Trillium Book Awards Author Reading 2015

At The Desk: Julie Czerneda

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Julie Czerneda's Desk

For each book that sits on our shelves or rests in our hands, a writer has spent countless hours researching, organizing, writing and rewriting. In Open Book’s At The Desk series, writers tell us about their creative processes and the workspaces that inspire them.

In the first instalment of At The Desk, Julie Czerneda writes about her office and how it changed in appearance as she made the transition from writing science fiction to writing fantasy. On November 18 at SCFontario, Julie will host a launch for Tesseracts Fifteen: A Case of Quite Curious Tales, an anthology that she co-edited with Susan MacGregor. You can find the launch details on Open Book’s Events Page.


I’d describe my desk and environs as ever-evolving inspiration. (My better half, a tidy person inspired by uncluttered open spaces, charitably refuses to describe it at all.) But for me, stuff is necessary.

Not just any stuff, however. It has to help along whatever I’m writing. Before I started my current project, A Turn of Light, my walls boasted a crow wing, moose jaw, moss, images relevant to the setting of my previous book (rainforests, Romanian farm houses and an archaeological dig in the far east), robot parts, a cluster of buttons with funny sayings and copious lists. Whenever I glanced up, my eyes would land on something that mattered to the story or made me smile.

To write the fantasy, however? Everything came down. I’d written science fiction to this point, other than some shorts. I needed a different inspirational array. Step one? No lists, to-do or otherwise. Step two? Textures. Silk. Stone. Rose petals. Old wood. A very large ceramic toad. (More followed.) Things I could (and do) handle when thinking. Step three? Yes, those are candles on my desk and they aren’t for power outages. I started writing this story by candlelight and still do, for poignant scenes. There are indeed dragons. Maps from the novel. A b/w image of Paris and her bridges that feels perfect. A photo of a horse whose eye has the “I will eat you if you bug me” look of one of my characters. Last, but not least, a little chocolate bar saved from New Zealand to enjoy when the book’s done.

I suppose, in a way, I nest. Writing and editing for a living means living at my desk, and that space must not only inspire, but house me. Ergonomics are huge. (I am not.) My wonderful better half took apart an office chair (I was on my sixth) and rebuilt the armrests so they finally fit my torso/elbows/etc, then crafted a footrest to suit my legs. I now perch in postural perfection. What a difference! I’ve an antique roller ball mouse I refuse to give up that lets me swap right/left hands as often as I want. I’m just as fussy about keyboards and like something fast and clicky. Music while I write? I’ve speakers at ear level and a substantial subwoofer under the desk. Nothing’s vibrated off a shelf yet, but the day’s coming.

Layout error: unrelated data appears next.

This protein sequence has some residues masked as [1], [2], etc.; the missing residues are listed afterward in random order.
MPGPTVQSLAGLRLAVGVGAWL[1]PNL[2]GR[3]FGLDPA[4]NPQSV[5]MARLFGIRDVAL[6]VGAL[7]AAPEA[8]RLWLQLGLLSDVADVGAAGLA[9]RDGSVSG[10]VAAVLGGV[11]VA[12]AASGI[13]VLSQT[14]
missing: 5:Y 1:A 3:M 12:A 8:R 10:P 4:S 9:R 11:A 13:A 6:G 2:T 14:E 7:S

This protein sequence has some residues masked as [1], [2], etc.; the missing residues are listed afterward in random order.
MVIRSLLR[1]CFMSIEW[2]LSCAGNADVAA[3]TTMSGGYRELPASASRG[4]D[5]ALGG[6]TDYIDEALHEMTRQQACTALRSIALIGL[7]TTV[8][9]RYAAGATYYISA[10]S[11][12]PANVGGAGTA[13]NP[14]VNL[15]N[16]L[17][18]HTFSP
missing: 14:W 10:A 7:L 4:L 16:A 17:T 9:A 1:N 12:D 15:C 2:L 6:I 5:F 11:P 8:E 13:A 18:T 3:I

When I took on Tesseracts Fifteen: A Case of Quite Curious Tales (co-edited with Susan MacGregor) I was still in the midst of Turn. No problem. I spun in my chair to face my big standard desk, working on that with a laptop. Giving each its space is a useful trick for working on more than one project. Back in the day, when I was also writing non-fiction? I had a separate office and computer for that. The only way I stayed focused, believe me.

Have I missed anything? To my right, the book shelves easiest to reach house the research material for the current story, plus dictionary. To my left are wall slots for story notes. The books above my writing desk? Reward-for-done reads. I may need a vacation to catch up on those.

Oh, the stack of paper? I work onscreen, but keep a running hardcopy for editing. That would be my present book. Since it’s out April 2012, I’d best get back to writing it. Once done, I’ll be on to the next.

As for my desk? Time to evolve and inspire. Everything will change again.

Though I may keep the toad.

— Julie Czerneda

Since 1997, Julie E. Czerneda has turned her love and knowledge of biology into science fiction novels and short stories that have received international acclaim, multiple awards, and best-selling status. A popular speaker on scientific literacy and SF, in 2009 Julie was Guest of Honour for the national conventions of New Zealand and Australia, as well as Master of Ceremonies for Anticipation, the Montreal Worldcon. Most recently, Julie was guest speaker at the U. of South Florida’s symposium on Women Writers of SF. Julie co-edited Tesseracts Fifteen: A Case of Quite Curious Tales with Susan MacGregor and will host a launch for that anthology at SFContario. Coming next to bookstores everywhere, Julie’s first fantasy novel, A Turn of Light, to be published by DAW Books April 2012. For more about Julie’s work, please visit

Photo of Julie Czerneda's desk and of Julie Czerneda by Roger Czerneda Photography

For more information about Tesseracts Fifteen: A Case of Quite Curious Tales please visit the EDGE Science Fiction & Fantasy website.

Buy this book at your local independent bookstore or online at Chapters/Indigo or Amazon.

Related item from our archives

JF Robitaille: Minor Dedications


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